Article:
Before you get your chest-waders in a knot, yes, indeed, Parks Canada is in the process of killing fish—but it’s for good reason. In certain remote mountain lakes and streams in Banff National Park, Parks Canada is removing fish in order to protect a native fish species that is at risk in Alberta.
As anglers, we need to remember that scientific research goes into all sanctioned fisheries projects and—quite honestly—the work would not be done if there was any significant risk of failure.
In Banff National Park, the story goes that way back in time, Brook Trout and Yellowstone Cutthroat Trout were introduced into two lakes that already had the now at-risk Westslope Cutthroats. The province wants those lakes to be restored to their original state.
Anglers may wonder, What’s wrong with adding another species or two to a lake?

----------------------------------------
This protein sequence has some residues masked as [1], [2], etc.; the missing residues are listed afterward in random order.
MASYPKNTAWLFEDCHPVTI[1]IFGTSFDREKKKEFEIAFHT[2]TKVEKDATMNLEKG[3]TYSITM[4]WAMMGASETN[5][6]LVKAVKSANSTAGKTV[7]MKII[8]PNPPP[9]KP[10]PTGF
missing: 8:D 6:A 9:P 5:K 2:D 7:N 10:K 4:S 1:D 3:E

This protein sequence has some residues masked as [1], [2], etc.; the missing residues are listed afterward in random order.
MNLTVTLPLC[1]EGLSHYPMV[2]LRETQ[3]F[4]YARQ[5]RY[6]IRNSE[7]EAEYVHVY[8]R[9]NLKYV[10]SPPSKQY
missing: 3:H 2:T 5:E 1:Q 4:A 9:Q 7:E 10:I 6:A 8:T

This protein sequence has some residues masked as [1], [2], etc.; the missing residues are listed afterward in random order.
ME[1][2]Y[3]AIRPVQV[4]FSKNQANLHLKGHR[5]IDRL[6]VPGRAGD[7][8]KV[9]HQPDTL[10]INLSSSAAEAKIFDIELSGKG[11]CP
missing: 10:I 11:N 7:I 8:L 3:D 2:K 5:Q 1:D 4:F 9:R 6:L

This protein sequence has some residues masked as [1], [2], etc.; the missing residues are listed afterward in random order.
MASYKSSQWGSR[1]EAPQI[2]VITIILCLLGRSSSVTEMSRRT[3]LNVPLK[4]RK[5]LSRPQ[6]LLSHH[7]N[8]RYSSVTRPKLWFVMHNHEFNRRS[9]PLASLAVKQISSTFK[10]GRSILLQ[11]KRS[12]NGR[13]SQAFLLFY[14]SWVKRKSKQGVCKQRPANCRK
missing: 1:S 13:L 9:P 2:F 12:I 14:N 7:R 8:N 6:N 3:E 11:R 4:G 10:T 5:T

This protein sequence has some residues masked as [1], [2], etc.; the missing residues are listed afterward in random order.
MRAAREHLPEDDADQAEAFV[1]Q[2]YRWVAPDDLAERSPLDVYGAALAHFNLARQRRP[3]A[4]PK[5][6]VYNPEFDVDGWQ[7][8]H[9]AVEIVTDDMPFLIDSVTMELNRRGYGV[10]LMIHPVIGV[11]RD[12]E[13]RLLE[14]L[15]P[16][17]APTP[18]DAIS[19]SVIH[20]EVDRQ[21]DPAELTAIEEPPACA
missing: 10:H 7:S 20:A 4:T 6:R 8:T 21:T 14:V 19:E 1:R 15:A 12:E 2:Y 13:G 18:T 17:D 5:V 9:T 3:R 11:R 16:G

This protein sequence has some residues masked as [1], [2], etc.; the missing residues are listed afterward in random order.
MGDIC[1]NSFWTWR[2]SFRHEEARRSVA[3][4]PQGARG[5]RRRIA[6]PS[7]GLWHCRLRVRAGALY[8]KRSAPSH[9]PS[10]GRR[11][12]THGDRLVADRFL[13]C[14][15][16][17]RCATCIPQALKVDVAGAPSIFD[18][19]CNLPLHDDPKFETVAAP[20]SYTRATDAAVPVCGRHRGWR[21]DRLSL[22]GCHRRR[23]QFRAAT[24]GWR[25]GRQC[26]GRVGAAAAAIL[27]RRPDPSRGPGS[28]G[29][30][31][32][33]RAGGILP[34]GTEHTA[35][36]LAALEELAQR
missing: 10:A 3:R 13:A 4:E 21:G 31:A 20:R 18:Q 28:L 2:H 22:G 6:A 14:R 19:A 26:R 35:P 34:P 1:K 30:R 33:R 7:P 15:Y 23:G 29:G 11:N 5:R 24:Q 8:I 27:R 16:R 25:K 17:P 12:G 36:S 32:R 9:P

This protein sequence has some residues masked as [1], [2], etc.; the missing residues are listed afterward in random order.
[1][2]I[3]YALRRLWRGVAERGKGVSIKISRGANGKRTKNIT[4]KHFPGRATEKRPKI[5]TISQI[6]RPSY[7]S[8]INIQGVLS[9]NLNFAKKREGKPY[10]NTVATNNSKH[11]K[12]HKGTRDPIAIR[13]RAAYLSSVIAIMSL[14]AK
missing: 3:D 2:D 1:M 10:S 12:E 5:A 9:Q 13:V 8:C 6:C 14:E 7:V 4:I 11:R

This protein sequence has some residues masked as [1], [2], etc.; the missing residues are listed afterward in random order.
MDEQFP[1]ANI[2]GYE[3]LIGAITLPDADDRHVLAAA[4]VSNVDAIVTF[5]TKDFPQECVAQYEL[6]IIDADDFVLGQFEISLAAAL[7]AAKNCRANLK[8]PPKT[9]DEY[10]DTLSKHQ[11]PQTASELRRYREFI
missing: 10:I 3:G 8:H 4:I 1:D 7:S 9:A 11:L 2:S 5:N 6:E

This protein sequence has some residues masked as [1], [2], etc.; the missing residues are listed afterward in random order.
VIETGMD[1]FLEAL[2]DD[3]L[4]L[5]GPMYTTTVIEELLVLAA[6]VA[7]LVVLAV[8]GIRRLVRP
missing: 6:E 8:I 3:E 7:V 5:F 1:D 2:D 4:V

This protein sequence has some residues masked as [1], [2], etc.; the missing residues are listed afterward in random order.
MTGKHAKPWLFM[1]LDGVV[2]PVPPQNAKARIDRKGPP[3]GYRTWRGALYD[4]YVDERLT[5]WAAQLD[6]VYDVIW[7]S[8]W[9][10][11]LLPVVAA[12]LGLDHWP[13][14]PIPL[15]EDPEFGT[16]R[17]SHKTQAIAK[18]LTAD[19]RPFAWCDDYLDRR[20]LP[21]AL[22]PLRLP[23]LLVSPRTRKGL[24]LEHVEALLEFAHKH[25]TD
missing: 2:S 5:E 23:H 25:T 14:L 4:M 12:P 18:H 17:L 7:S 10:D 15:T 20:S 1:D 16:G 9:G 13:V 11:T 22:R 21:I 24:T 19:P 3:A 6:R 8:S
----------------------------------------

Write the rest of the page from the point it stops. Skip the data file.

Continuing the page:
First and foremost, that new species may possibly wipe out any and maybe all existing species due to predation. Also, certain trout may spawn with other trout species and hybridize—creating another entirely new species. This might sound good, but it is not!
“Over the next two years, our plan is to remove all the non-native fish from the two lakes and the stream. And then, when we’ve completed that, we plan to reintroduce threatened Westslope Cutthroat Trout into the stream and the valley,” explains Parks Canada aquatics specialist Shelley Humphries, speaking with CBC News.
For the complete CBC News story, click here.